A CRITICAL EXPOSITION OF TEMPEL’S BANTU ETHICS
Keywords: Africans, Bantu, culture, society, tradition.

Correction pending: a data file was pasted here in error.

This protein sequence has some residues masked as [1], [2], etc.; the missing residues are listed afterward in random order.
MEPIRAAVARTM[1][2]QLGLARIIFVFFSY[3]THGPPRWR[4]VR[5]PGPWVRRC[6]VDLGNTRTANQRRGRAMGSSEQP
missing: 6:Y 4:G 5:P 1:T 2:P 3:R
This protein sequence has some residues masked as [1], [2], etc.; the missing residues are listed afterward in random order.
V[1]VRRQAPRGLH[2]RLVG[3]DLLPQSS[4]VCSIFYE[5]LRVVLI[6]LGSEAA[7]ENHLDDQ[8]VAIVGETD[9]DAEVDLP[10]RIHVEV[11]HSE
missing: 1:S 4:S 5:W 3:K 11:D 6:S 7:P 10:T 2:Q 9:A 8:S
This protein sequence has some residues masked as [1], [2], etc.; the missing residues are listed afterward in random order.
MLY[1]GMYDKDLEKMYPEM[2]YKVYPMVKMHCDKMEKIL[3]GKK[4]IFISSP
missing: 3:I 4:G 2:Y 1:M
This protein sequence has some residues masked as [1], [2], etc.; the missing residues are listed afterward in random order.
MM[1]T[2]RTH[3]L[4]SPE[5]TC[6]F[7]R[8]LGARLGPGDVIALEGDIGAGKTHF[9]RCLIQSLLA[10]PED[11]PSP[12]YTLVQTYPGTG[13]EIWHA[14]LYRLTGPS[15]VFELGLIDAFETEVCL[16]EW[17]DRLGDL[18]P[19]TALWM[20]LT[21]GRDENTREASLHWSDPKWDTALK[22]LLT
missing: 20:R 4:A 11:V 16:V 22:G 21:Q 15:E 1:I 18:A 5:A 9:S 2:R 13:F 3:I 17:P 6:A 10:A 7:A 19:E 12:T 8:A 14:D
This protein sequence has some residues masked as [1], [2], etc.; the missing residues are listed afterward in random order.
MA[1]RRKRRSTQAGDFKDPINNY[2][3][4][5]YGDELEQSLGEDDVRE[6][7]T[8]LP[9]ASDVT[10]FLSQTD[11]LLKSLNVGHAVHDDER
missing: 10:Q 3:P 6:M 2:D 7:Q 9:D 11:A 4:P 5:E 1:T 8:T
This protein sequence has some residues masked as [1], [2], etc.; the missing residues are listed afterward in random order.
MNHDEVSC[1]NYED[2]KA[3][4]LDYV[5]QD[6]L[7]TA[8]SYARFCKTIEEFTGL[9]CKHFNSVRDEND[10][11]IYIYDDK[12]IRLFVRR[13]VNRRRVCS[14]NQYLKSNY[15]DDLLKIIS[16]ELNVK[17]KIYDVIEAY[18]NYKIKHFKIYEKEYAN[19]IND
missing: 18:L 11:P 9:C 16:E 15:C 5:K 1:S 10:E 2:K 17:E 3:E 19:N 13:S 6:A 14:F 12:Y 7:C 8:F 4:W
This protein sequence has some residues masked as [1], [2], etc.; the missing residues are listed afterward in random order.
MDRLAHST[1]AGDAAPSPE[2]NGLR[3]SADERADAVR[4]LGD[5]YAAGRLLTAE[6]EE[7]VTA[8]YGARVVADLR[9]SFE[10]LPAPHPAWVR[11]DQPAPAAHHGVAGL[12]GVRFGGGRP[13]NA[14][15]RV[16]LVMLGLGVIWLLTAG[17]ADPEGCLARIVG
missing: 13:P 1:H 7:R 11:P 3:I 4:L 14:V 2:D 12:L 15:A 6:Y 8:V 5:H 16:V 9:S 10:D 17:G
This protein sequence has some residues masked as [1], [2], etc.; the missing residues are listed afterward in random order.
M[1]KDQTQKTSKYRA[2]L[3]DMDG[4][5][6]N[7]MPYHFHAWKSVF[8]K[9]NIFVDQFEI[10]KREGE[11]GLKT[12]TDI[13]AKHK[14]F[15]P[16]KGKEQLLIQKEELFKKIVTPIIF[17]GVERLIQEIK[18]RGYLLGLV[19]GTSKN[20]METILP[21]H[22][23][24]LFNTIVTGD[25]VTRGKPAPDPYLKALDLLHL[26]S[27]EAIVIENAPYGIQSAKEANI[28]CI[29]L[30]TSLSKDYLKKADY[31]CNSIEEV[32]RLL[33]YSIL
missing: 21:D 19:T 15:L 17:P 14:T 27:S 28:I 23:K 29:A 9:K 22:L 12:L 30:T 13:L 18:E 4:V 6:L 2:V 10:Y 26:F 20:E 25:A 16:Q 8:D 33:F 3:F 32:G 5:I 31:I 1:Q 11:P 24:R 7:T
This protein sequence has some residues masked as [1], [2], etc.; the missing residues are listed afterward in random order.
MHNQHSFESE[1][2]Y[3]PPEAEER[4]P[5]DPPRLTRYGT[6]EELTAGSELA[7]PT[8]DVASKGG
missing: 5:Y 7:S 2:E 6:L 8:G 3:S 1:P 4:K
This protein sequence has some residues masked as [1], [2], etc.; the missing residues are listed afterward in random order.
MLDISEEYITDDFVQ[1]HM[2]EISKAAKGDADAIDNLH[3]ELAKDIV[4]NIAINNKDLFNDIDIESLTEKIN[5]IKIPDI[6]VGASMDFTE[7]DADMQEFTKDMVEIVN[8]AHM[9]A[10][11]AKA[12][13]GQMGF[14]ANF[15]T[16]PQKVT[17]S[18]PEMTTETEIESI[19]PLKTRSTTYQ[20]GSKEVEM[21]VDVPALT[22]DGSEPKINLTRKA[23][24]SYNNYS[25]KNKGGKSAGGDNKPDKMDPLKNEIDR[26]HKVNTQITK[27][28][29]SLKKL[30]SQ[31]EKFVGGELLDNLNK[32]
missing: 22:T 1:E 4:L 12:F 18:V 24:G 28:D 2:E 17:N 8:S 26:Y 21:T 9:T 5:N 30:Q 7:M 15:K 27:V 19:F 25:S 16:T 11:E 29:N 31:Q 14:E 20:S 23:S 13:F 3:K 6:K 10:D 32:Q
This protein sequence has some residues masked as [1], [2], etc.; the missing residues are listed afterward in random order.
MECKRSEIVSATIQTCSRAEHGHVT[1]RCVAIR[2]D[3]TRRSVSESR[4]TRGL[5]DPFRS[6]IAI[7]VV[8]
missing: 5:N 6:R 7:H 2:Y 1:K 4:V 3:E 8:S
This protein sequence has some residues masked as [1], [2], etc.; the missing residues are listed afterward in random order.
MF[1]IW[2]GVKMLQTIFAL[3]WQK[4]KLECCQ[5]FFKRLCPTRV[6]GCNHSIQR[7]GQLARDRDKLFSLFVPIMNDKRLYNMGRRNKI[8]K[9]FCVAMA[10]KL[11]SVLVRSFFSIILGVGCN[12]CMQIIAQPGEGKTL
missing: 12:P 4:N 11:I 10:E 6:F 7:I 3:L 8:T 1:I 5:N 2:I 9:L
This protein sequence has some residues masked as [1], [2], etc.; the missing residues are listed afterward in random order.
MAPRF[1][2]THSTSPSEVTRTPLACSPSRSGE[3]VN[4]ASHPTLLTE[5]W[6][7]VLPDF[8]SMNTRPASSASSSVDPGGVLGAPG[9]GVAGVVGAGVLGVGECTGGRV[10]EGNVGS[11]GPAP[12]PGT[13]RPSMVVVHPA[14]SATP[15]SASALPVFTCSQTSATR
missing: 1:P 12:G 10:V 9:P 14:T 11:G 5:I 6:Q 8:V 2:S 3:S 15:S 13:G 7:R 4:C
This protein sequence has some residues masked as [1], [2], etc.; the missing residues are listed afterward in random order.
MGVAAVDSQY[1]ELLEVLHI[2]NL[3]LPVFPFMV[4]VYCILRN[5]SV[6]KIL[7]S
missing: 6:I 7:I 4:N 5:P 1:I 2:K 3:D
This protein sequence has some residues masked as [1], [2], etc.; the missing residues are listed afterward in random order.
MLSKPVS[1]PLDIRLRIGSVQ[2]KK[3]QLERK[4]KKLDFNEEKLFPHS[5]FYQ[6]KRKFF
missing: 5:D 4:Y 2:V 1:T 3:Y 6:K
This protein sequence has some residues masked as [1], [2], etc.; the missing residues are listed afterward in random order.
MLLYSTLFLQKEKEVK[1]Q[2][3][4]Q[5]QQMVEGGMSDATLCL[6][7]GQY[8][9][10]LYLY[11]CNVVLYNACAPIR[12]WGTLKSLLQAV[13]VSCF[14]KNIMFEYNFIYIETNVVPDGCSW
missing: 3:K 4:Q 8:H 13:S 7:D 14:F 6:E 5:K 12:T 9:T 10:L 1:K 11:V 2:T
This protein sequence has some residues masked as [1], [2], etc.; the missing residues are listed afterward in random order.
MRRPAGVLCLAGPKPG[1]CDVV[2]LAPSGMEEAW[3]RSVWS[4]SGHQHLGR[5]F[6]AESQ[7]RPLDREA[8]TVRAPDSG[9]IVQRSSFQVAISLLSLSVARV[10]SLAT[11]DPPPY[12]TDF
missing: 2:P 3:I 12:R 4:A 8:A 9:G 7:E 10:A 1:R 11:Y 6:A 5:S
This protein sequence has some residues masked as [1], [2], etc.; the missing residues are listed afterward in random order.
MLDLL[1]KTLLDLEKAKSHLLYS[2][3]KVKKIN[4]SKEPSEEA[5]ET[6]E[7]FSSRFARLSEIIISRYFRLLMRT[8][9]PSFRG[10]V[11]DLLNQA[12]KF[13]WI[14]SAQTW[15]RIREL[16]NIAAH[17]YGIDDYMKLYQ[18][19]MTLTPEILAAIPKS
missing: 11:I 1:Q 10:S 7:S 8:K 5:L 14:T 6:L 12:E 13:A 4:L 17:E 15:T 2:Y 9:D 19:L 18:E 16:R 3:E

This paper critically explores Placid Temple’s work to unearth ethical principles embedded in the cultures and traditions of the Bantu-speaking peoples of Central and Southern Africa. Against the vestiges of Eurocentrism and White supremacy which presuppose that ancient Africans were savages and as a result lacked the sense of morality, this paper argues that the sense of right and wrong is replete in the ways of life and structure of the societies of ancient Africans. It is in fact inconceivable to suppose that people who governed themselves and maintained non-chaotic societies prior to their first contact with Europeans have no sense of right and wrong. If so, how then were they able to keep the kind of societies they lived in?